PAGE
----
“Oh, you hate me now. But age will teach you how great was my love…”
Having interviewed Ayesha Antoine prior to the opening night, I could only anticipate what was in store for this production. Written by acclaimed poet and playwright, Marcus Gardley and set in nineteenth century New Orleans before the civil war, this was a time where social hierarchy was based on gender and skin colour, and where voodoo seemed to be the unspeakable solution to everyone’s problems.
The House That Will Not Stand presents Beatrice Albans (Martina Laird) a free woman of colour and the ‘Placée’ turned recent widow of powerful white man Lazare Albans (Paul Shelley). Along with their three free-born daughters, Agnès (Ayesha Antoine), Maude Lynn (Danusia Samal) and Odette (Ronke Adekoluejo) – who are mourning their father’s sudden mysterious death. With laws changing as quickly as they were made, Beatrice, her three daughters and their enslaved servant Makeda (Tanya Moodie) have to consider what their future holds with the possibility of their freedom, money and power being taken away from them. What follows are secrets, lies and realities being unravelled (literally through the mansion walls) with consequences affecting the whole family.
With a mystified atmosphere among the remarkable, yet simply picturesque set design, there was already a sense of eeriness before the play began. Makeda and La Veuve (Michele Austin) set the tone as La Veuve accuses Beatrice of murdering Lazare. Makeda being “loyal” to her mistress does not reveal anything…without a price, prompting a domino effect of questioning and the real reason behind certain decisions made within the Albans’ household.
The cast of this production are well suited to their characters exuding romance, heartache, innocence and strength through their well captured Creole accents and engaging stage presence. Martina Laird is well matched in her role as the fearsome and passionate Madam Beatrice. Her charisma and overprotective persona towards her three daughters is overwhelming, and rightfully so, considering she does not want them to follow in her life’s footsteps, no matter how glamorous it looked to outsiders and the stability that it offered. Laird dominates whenever she is on stage. Her sultry expressions and vengeful outbursts have you wrangling between empathising and despising her. But it’s her final monologue which is definitely one you will not forget – delivered with such powerful emotion, it brought goosebumps.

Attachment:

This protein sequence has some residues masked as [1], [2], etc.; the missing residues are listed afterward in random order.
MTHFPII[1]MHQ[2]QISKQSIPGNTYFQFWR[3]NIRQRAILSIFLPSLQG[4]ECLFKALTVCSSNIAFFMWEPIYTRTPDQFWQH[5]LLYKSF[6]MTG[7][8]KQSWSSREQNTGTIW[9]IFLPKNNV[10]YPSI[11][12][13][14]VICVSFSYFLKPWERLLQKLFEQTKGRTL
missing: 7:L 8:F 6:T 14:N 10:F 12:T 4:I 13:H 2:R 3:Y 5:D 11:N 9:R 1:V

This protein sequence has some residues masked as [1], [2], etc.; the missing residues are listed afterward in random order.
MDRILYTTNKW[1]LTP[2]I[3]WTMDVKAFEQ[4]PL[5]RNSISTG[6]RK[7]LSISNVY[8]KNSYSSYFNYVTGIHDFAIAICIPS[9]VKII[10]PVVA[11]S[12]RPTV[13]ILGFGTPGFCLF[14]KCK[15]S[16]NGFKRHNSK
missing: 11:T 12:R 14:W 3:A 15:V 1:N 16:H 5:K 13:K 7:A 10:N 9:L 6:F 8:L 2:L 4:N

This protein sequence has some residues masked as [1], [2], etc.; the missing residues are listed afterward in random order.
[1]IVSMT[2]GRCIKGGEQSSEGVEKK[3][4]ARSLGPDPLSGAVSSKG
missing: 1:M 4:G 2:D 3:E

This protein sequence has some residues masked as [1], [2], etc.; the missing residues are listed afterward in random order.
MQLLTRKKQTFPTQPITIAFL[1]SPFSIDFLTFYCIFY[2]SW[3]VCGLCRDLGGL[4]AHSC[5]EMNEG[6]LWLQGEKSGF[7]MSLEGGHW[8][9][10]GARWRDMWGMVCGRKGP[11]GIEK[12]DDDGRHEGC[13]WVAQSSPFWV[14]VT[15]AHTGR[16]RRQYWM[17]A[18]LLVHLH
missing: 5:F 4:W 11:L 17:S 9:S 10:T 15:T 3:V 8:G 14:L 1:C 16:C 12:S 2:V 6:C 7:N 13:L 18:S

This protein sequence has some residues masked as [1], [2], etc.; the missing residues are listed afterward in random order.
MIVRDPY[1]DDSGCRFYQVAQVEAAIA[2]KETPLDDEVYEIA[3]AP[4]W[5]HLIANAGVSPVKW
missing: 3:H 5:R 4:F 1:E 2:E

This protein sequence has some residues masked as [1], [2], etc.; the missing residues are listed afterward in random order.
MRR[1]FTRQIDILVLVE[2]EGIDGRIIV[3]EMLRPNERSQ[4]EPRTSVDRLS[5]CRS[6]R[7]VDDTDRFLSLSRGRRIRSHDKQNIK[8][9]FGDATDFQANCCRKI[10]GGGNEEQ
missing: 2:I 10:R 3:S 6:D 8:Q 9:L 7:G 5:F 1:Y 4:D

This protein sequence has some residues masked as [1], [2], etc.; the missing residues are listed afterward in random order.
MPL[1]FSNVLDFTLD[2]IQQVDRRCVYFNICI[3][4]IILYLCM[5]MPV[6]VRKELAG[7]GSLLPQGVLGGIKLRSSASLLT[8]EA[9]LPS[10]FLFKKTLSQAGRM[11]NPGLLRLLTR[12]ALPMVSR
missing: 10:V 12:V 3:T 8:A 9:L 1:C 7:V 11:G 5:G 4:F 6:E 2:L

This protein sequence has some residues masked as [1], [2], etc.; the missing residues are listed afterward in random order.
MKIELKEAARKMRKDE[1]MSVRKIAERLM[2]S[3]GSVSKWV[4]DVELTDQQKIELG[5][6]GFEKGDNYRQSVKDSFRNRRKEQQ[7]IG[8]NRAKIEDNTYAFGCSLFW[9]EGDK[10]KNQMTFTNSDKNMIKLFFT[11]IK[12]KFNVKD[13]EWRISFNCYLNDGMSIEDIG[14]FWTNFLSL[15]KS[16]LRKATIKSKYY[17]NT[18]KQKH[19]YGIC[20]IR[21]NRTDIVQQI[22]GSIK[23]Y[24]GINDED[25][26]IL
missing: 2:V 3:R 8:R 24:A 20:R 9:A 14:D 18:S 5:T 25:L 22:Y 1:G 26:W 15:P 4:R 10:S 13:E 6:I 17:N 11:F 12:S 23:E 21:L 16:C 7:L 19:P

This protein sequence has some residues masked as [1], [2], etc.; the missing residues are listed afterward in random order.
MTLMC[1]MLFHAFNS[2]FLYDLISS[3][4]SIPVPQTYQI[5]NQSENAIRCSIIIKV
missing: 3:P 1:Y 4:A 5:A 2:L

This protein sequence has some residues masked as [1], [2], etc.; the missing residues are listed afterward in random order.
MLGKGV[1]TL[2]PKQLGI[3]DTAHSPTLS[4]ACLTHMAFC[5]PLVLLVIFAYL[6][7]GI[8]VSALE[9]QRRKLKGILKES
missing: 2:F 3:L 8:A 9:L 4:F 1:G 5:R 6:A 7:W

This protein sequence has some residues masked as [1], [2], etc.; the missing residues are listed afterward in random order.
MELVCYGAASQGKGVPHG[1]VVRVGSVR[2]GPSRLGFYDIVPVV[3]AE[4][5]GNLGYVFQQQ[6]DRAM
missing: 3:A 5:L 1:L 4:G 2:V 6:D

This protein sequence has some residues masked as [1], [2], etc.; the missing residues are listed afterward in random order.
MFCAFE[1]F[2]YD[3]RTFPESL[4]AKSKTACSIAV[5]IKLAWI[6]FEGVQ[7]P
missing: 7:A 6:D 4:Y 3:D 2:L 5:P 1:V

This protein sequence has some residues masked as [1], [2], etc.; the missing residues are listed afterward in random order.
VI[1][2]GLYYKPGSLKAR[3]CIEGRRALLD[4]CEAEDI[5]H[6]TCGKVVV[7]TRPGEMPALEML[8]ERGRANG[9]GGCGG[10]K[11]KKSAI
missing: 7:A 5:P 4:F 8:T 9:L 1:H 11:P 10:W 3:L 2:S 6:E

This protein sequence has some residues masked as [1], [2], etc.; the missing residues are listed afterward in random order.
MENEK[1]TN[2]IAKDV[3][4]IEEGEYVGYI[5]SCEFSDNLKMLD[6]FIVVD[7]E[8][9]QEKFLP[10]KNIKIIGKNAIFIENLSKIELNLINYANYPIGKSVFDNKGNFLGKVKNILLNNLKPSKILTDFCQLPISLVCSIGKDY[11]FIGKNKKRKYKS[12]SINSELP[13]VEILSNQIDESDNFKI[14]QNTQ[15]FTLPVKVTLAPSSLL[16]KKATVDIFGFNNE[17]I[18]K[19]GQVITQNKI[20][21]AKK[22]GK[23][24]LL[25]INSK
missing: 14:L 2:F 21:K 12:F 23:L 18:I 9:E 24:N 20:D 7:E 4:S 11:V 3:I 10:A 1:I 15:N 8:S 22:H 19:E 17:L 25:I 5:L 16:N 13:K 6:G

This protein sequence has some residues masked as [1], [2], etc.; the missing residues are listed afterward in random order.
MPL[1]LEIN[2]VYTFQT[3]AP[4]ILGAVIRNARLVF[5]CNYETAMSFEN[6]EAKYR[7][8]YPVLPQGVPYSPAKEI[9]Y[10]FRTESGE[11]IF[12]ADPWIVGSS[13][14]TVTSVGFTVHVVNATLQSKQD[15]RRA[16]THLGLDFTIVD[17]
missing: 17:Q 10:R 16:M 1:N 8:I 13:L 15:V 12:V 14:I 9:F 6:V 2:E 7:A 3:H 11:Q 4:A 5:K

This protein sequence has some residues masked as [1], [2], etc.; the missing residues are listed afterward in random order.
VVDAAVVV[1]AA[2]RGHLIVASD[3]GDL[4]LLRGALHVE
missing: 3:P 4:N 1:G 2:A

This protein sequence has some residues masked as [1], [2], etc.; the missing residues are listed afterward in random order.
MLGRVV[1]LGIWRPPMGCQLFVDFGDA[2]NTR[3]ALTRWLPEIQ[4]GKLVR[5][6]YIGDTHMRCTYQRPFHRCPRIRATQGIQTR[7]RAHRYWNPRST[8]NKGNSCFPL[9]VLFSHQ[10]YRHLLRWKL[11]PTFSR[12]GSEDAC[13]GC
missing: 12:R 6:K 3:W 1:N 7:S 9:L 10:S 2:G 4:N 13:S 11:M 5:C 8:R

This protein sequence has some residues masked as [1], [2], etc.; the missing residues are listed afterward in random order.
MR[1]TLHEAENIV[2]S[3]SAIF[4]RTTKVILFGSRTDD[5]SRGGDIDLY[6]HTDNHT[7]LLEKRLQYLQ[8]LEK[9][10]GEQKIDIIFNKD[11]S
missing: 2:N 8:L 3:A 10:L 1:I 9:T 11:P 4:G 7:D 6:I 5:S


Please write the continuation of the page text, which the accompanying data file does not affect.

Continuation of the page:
Antoine, Samal and Adekoluejo work well as the three sisters who together try to escape the oppression of their mother for life on the outside. As their mother continues to suffocate them within the household, they pull further away as they strive to secure their independence. However, the sister’s distinct personalities and conflicting views on how their freedom must be attained, along with the difference in their skin shading causes the bond the once close sisters held to disintegrate. Underlying racial comments are made toward one another in heated confrontations; the girls the epitome of Gardley’s examination of the position of free women of colour in New Orleans, which though unique at the time and insightful for the audience to watch, still has a huge impact today.
The ghostly moments throughout the play work with New Orleans’ infamous reputation associated with the supernatural and all things voodoo. There are some real jumpy moments as Lazare’s ghost informs the family he has unfinished business with them. But it is the tackling of the complexity of slavery, freedom, spirituality, race and distinct definitions of culture and beauty during that era which makes the play so relevant today. The subject matter still being brought up time and time again with the new generation of artists and writers proving just how crucial it is to remind society that this history is, and will always be important, however it is portrayed.
Though every scene has some sort of intensity, the clever quips and witty dialogue between characters manages to lighten the often tense mood, without losing effectiveness. First seen in California earlier this year, Gardley’s scriptwriting and Tricycle Theatre Artistic Director, Indhu Rubasingham’s production is well collaborated; the characters have been directed to use the space well, making sure the focus does not diminish as they switch between scenes whilst characters remain on stage in the shadows. If anything, this adds to the type of dynamic the family has, with secrets being revealed one by one as they emerge from the shadows. With an explicit connection between the history and his own family, Gardley is able to take his own experiences and uncover the underlying narratives about race and freedom whilst still confronting the repercussions of the Americanisation of Louisiana.
A beautifully suited cast and poetically written script, The House That Will Not Stand is a well-presented production worthy of everyone to see.